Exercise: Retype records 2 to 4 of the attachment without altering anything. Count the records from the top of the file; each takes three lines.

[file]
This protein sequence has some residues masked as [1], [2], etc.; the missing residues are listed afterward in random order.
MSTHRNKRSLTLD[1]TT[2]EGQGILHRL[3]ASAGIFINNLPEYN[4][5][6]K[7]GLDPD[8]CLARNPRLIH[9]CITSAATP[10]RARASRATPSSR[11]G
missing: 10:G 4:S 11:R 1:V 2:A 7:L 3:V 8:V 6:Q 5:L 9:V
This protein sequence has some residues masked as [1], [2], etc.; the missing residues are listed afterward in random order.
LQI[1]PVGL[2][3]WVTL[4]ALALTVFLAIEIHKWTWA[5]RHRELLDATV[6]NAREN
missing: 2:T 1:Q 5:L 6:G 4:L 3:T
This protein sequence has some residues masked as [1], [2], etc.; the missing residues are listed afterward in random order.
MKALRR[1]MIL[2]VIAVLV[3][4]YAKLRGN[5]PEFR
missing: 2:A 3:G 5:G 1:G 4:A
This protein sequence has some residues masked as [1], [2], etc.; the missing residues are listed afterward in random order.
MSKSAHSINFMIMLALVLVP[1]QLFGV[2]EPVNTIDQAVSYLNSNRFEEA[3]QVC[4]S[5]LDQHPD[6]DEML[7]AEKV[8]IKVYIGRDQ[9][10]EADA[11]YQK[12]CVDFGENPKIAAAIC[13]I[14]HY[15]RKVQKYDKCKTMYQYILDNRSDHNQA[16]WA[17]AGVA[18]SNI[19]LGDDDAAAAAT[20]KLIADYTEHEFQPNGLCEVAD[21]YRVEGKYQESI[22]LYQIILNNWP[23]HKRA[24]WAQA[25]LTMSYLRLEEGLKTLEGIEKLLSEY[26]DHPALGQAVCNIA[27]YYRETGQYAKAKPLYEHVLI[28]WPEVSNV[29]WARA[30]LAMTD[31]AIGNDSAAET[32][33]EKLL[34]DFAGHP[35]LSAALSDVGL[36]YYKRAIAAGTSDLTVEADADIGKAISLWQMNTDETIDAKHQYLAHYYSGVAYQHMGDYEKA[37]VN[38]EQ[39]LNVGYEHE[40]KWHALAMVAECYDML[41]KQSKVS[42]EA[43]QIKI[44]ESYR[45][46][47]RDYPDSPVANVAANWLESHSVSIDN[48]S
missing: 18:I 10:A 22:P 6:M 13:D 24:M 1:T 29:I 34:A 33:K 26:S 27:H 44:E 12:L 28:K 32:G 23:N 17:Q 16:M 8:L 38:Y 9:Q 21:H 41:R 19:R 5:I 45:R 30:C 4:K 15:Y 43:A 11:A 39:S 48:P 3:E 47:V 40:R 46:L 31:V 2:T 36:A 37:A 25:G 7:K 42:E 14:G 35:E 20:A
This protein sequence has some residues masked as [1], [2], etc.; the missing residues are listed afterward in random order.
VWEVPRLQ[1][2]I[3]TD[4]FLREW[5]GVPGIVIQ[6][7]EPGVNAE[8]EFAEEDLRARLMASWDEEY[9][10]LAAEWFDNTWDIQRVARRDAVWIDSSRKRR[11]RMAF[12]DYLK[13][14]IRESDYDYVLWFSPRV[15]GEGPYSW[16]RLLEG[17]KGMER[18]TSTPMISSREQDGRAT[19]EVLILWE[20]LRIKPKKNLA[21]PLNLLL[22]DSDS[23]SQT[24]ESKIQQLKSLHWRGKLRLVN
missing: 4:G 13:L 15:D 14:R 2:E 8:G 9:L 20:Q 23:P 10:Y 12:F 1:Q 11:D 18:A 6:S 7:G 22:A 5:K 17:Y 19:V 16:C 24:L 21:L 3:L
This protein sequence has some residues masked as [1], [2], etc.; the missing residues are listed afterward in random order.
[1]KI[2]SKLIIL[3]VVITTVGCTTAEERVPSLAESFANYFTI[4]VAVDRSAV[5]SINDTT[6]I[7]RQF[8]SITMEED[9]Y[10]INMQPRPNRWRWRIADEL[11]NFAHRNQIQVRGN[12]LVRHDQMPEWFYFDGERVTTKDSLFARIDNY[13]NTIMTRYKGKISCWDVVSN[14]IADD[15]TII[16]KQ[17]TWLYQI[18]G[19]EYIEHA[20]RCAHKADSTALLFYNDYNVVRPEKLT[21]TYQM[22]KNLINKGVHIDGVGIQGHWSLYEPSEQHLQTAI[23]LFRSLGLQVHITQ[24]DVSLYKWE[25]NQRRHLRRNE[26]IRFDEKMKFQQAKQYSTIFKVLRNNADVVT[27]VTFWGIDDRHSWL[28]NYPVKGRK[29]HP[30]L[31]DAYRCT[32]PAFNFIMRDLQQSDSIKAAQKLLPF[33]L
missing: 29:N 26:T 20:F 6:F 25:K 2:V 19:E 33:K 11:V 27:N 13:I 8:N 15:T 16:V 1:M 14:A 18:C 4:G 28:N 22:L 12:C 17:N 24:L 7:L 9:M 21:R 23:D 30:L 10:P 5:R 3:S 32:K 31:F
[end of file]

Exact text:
This protein sequence has some residues masked as [1], [2], etc.; the missing residues are listed afterward in random order.
LQI[1]PVGL[2][3]WVTL[4]ALALTVFLAIEIHKWTWA[5]RHRELLDATV[6]NAREN
missing: 2:T 1:Q 5:L 6:G 4:L 3:T
This protein sequence has some residues masked as [1], [2], etc.; the missing residues are listed afterward in random order.
MKALRR[1]MIL[2]VIAVLV[3][4]YAKLRGN[5]PEFR
missing: 2:A 3:G 5:G 1:G 4:A
This protein sequence has some residues masked as [1], [2], etc.; the missing residues are listed afterward in random order.
MSKSAHSINFMIMLALVLVP[1]QLFGV[2]EPVNTIDQAVSYLNSNRFEEA[3]QVC[4]S[5]LDQHPD[6]DEML[7]AEKV[8]IKVYIGRDQ[9][10]EADA[11]YQK[12]CVDFGENPKIAAAIC[13]I[14]HY[15]RKVQKYDKCKTMYQYILDNRSDHNQA[16]WA[17]AGVA[18]SNI[19]LGDDDAAAAAT[20]KLIADYTEHEFQPNGLCEVAD[21]YRVEGKYQESI[22]LYQIILNNWP[23]HKRA[24]WAQA[25]LTMSYLRLEEGLKTLEGIEKLLSEY[26]DHPALGQAVCNIA[27]YYRETGQYAKAKPLYEHVLI[28]WPEVSNV[29]WARA[30]LAMTD[31]AIGNDSAAET[32][33]EKLL[34]DFAGHP[35]LSAALSDVGL[36]YYKRAIAAGTSDLTVEADADIGKAISLWQMNTDETIDAKHQYLAHYYSGVAYQHMGDYEKA[37]VN[38]EQ[39]LNVGYEHE[40]KWHALAMVAECYDML[41]KQSKVS[42]EA[43]QIKI[44]ESYR[45][46][47]RDYPDSPVANVAANWLESHSVSIDN[48]S
missing: 18:I 10:A 22:P 6:M 13:D 24:M 1:T 29:I 34:A 33:K 26:S 27:H 44:E 12:L 28:K 32:G 23:N 17:Q 16:M 8:L 38:Y 9:Q 21:H 41:R 19:R 5:I 45:R 30:C 4:K 15:Y 43:A 11:A 39:S 48:P 3:E 47:V 40:R 46:L 31:V 2:T 36:A 37:A 25:G 7:K 42:E 14:G 35:E 20:A